You send me a private message out of the blue that says "fuck you".

I can rate your ACCOUNT with 0 stars and a comment that relates the above.

You can NOT rate me back because I did not interact with you.

#2
You PK me. I don't fight back.

I can rate your ACCOUNT with 0 stars and a comment that relates the above.

You can NOT rate me back because I did not interact with you.

#3
You PK me. I fight back.

I can rate your ACCOUNT with 0 stars and a comment that relates the above.

You CAN rate me back because I interacted with you.
Venkman
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Reply #48 on: May 19, 2004, 07:27:11 PM

Quote from: Pug
Back when I played EQ we called mobs that spawn in place of other mobs "placeholders". Killing placeholders hardly felt like I was witnessing mob migration.

Heh. They're still called placeholders. And I certainly wasn't implying EQlive was perfect. It's just that this later concept affects the spawn (and therefore loot-) tables of the entire zone. That was unique. Blow that out to cover the entire seamless landscape (which Ryzom is), and it starts to be compelling. Add in the fact that mobs actually walk to their new location, and it gets more so. Whether that actually makes the game better, I have no idea. But it's an interesting concept.

Quote from: Pug
It can be exciting to find a named mob that isn't camped

That's just being happily surprised. I wouldn't design a game around campable mobs and then expect players to be happy when the ubers who got their first are done camping them. Camping is a stupid idea. Being able to prevent others from achieving their own goals is just elitist risk-free indirect PvP. I agree instancing can devalue some encounters, but entirely disagree campable static content is a valuable encounter worth keeping. It only matters to the few who enjoy keeping content from other players.

Quote from: Haemish
They HAD that and took it out because everything was dead inside of a week

They had it in SWG too, where worlds could be entirely strip mined of all of their resources. They learned, again, just how quickly players can mine.

As to accountability, good luck. I imagine developers would lose more players if they required some level of accountability in their games than the amount of folks they lose because they got pissed someone put BEND ME OVER in their next door garden.

People who get riled by those childish antics have no business playing in online multiplayer games anyway. But that's an aside because that sort of crap is just a symptom of truly off-putting shit like racism and ethnocentrism. /Ignore only goes so far.

I don't for a minute buy that Shadowbane compels any more accountability than any other game. Talk to anyone who travels alone through NPC populated towns. Ganking happens as often as anywhere else. The only difference is whether you compel your nation to add the nation of your killer's to their KOS list. It doesn't compel more accountability. It just starts more fights... which, of course, is the entire point.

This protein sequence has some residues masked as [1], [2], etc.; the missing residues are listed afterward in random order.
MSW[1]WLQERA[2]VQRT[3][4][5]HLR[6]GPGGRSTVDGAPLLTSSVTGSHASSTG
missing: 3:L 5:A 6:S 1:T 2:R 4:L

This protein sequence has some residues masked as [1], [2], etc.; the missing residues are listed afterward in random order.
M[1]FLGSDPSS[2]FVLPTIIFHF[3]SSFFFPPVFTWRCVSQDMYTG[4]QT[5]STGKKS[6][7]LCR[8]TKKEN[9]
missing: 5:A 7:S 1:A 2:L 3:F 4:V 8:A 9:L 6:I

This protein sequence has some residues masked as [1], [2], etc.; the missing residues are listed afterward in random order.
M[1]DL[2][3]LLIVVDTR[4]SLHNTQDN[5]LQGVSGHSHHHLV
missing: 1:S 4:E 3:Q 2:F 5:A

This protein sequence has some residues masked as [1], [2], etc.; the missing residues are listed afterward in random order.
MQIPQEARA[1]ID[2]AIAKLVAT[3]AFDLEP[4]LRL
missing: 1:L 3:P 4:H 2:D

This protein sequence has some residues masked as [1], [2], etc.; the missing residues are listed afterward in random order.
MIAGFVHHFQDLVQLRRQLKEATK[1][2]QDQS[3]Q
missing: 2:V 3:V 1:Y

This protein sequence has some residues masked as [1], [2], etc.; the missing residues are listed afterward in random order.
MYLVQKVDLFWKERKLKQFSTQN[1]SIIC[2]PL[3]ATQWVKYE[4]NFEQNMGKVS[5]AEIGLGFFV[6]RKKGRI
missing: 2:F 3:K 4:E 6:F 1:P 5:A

Companies first have to do more than pay lip service to caring. Leaving it to player justice is just requires the Good Guys play precisely the same game as the Bad Guys. Fun if you like it, but there's ample proof that too many don't.
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Reply #49 on: May 19, 2004, 08:05:05 PM

Krakrok, it's not a bad idea except that people tend to ignore alignment and rating systems and go with personal experiences. Watch L2. Alignment will not have the same meaning in another few weeks. What will matter is who you know, not what you have done.

Imagine, if you will, the most grand epic adventure possible. Now imagine every other player in the game being able to complete the same mission at the same time in separate instanced spaces. Who cares if you just killed Vox, so did I. In fact we can kill Vox all day and night. All we have to do is keep loading the Vox mission. It's kind of like completing a single player game and then bragging about it on a message board. Meh. This is why shared static camps are so popular in MMOGs. It (was) a big deal to kill the Ancient Cyclops and score a rare component needed for jboots.

People like Tipper aren't satisfied ignoring what others are doing, they feel as if it is their life's purpose to stop anyone from doing anything that they don't like even if it isn't affecting them. It's not enough to boycott an offensive album, Tipper has to make sure that nobody else can buy an offensive album. These are the same people who can't just /squelch an offensive player and move on. These self riteous bastards who forcefully impose their mores on everyone else should never be catered to. It's only a matter of time before they find something that you are doing unacceptable and then come for you.

Gonna have to cut this short, I think I heard Tipper rustling in the bushes outside my window.
Krakrok
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Reply #50 on: May 19, 2004, 11:10:11 PM

Not quite sure how your response relates to my post, Pug. My post may have been off topic somewhat as all it entailed was an example of an digital accountability mechanism that for the most part works (for eBay). It's griefable, but what isn't.